I’ve been reading about the Wikileaks issue on some legal blawgs, and corresponding with Scott Greenfield about it, and I think there’s a bit of confusion over a technical issue. I don’t think anyone within Judge White’s jurisdiction is disobeying his order. I’m going to have to delve into some history here, but I think I can explain it without getting too technical. The key is that the network service of hosting web content is different from the network service of associating that content with a domain name.
The networking protocol for the Internet is called IP, which stands for internet protocol. Every computer on the Internet is assigned an IP address within the network where it can be reached. When a human is going to see or type an IP address, it’s usually broken into four numbers ranging from 0 to 255, which are written down separated by dots. E.g. “126.96.36.199”.
That’s an ugly thing to be typing, so since the earliest days of the the old ARPAnet, there has been a mechanism to allow us humans to use names for computers instead of numbers. Initially, every computer simply had a list of the names and addresses of every other computer. Each computer’s administrators would occasionally download a new list from a central location.
By the mid-1980’s, that system was no longer workable because the number of computers had grown into the thousands and it was hard to keep track of the changes across all the organizations on the network. To solve this problem, the architects of the internet invented the Domain Name System (DNS), in which the lists of names and addresses are stored on computers called name servers that the other computers query when they need to lookup a name.
For any given domain name—yahoo.com, windypundit.com, wikileaks.org—there’s a nameserver somewhere that’s responsible for providing the associated IP addresses. It’s called the authoritative name server, and whoever controls this server controls the meaning of all the domain names for which it has authority.
How does the network of name servers find the authoritative name server? They send a query about the domain name to a group of top-level name servers, called registries, which respond by refering the query to the name server that has authority for that domain. When you buy a domain name from a registrar, you’re buying the right to tell one of the top-level registries which nameserver has the authority for that domain.
(I have simplified the domain resolution process quite a bit. There are a lot more options, and there is a lot of localized caching to improve performance.)
When it comes to accessing a web site, there are five roles we need to be concerned about:
- The web server that actually serves the pages.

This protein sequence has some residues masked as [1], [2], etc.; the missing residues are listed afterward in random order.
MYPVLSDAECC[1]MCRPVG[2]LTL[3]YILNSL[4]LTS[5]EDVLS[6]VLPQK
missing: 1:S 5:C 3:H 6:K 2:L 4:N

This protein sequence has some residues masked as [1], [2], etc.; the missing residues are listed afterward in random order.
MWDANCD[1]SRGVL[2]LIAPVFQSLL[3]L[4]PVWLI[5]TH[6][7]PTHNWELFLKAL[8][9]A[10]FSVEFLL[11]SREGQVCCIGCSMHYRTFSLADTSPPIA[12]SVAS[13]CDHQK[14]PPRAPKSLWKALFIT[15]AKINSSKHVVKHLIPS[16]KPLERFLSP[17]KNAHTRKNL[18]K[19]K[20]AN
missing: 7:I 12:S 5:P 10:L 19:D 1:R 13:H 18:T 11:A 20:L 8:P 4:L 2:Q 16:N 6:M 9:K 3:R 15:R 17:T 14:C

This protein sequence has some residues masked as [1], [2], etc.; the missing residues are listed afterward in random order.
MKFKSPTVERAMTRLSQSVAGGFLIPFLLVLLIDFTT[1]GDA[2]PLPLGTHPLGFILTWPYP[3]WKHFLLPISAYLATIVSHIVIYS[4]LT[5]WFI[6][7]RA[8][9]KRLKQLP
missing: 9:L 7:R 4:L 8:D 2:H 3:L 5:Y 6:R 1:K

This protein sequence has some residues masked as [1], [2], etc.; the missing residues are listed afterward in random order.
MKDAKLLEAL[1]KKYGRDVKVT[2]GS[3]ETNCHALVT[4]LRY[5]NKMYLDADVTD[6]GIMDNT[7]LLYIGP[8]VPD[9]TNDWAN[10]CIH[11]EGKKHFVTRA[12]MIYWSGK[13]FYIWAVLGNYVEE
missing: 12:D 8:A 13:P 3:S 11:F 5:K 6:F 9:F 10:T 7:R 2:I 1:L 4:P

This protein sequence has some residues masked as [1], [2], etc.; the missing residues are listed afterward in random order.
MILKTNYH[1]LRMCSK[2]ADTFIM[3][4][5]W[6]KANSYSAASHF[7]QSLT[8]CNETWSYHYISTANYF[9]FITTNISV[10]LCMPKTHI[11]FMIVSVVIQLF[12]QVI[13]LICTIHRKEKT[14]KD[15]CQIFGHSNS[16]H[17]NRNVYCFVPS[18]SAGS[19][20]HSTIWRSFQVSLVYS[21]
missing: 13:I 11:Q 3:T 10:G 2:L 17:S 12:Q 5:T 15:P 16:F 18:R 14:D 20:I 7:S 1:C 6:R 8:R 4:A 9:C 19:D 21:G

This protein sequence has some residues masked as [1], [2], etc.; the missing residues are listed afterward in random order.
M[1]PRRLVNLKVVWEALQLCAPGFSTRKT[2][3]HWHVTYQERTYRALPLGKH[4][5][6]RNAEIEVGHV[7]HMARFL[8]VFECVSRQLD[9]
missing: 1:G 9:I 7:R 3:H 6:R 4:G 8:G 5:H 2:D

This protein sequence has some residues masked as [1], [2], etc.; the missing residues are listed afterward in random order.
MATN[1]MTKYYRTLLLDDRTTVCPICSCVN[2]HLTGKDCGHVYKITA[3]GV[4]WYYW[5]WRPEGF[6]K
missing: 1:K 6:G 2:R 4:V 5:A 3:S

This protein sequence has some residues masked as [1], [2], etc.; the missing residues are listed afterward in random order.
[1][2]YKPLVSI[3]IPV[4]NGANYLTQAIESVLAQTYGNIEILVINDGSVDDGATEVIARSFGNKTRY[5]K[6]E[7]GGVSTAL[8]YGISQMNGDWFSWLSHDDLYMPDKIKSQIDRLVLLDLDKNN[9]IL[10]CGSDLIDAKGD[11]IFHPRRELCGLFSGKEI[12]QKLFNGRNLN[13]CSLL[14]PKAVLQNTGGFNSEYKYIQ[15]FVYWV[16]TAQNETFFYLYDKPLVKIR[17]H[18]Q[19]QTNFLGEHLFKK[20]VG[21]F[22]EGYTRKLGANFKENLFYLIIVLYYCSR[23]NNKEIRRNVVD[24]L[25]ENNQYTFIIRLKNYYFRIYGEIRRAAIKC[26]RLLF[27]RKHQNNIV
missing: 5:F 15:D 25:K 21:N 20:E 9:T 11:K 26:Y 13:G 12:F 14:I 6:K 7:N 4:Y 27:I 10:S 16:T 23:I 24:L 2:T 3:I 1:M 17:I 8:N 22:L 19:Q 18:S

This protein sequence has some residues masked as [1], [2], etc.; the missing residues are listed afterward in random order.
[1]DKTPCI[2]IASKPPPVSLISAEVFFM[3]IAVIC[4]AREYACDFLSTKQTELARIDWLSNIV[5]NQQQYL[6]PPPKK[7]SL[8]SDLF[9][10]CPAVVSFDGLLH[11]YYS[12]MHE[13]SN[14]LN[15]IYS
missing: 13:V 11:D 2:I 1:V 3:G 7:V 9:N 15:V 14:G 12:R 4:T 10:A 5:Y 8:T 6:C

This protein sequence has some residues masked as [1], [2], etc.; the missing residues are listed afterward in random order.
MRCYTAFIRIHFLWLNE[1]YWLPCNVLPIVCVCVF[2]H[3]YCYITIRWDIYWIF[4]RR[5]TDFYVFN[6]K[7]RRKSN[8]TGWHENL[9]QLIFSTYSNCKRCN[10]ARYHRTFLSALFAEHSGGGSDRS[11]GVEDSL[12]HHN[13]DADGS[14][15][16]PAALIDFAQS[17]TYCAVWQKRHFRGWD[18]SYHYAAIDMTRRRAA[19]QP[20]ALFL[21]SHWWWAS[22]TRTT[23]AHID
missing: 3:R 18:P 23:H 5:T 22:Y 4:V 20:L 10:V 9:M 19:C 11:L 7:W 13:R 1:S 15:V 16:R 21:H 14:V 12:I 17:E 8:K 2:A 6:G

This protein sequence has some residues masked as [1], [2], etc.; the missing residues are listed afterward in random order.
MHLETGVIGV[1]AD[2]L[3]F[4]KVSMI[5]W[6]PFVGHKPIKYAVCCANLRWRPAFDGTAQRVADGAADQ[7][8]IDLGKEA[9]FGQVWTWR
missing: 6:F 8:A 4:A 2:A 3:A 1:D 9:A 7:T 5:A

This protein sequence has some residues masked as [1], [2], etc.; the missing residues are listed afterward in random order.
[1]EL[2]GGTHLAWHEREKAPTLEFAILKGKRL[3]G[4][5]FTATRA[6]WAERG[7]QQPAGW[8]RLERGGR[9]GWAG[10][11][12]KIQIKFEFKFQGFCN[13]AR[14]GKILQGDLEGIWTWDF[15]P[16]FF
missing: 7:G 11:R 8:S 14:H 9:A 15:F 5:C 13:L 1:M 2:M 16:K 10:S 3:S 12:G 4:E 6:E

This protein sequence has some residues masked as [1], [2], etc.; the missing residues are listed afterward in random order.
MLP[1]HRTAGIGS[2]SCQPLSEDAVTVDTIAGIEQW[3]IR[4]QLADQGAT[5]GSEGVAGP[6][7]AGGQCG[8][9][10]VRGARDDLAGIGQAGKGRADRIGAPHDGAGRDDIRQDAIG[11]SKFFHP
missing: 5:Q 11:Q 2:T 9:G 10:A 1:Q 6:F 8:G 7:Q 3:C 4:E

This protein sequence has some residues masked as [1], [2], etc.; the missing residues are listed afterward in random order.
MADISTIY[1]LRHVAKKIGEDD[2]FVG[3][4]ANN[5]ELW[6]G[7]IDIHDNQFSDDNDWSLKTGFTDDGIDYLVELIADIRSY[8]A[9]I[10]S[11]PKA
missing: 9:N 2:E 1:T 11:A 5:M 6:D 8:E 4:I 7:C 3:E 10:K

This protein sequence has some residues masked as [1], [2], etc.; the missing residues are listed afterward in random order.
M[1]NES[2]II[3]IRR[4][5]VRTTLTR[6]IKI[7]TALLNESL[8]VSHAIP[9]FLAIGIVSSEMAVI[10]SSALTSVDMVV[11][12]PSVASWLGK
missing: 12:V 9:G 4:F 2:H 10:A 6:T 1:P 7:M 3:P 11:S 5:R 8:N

- The authoritative nameserver, which points to the web server.
- The registry, which points to the authoritative name server.
- The registrar, which is the business entity that sold the domain name.
- The registrant, which is the actual person or other entity that owns the domain name.
When you buy a domain name, you’re the registrant, and the registries are operated by the top internet authorities, but the other three roles are up for grabs. Many companies will sell you a package deal for registering a domain, operating the name server, and hosting your content, but it doesn’t have to be that way.
For example, the windypundit.com web server is operated by a company called DowntownHost, and the registrar is Tierranet. Currently, the name server is also operated by Tierranet, but I could switch it to DowntownHost or a third party if I wanted to.
Wikileaks used a similar arrangement. Their server is at IP address 188.8.131.52 and is run by a web hosting company called PRQ in Sweden. Their registrar is a company called Dynadot, located in California.
According to the court documents John Katz has posted, Judge White ordered the registrar, Dynadot, to remove all information about the wikileaks.org domain from the registry. As far as I can tell, they’ve done so. That’s why we get an error if we try to browse to wikileaks.org. (That’s also why I can’t tell you anything about the nameserver or the registrant—Dynadot has deleted that information.)
None of that, however, affects the actual web server that hosts Wikileaks. If you happen to know that its address is 184.108.40.206, you just have to type this into your browser:
The Internet will just route traffic between your computer and the Wikileaks server, without ever having to do a query on the wikileaks.org domain. It’s just between your browser and the Swedish server.
Maybe all these technical details are too low-level for the courts to take notice, but as far as I can tell, no one is disobeying the judge’s order. He ordered the name deleted, and it’s gone.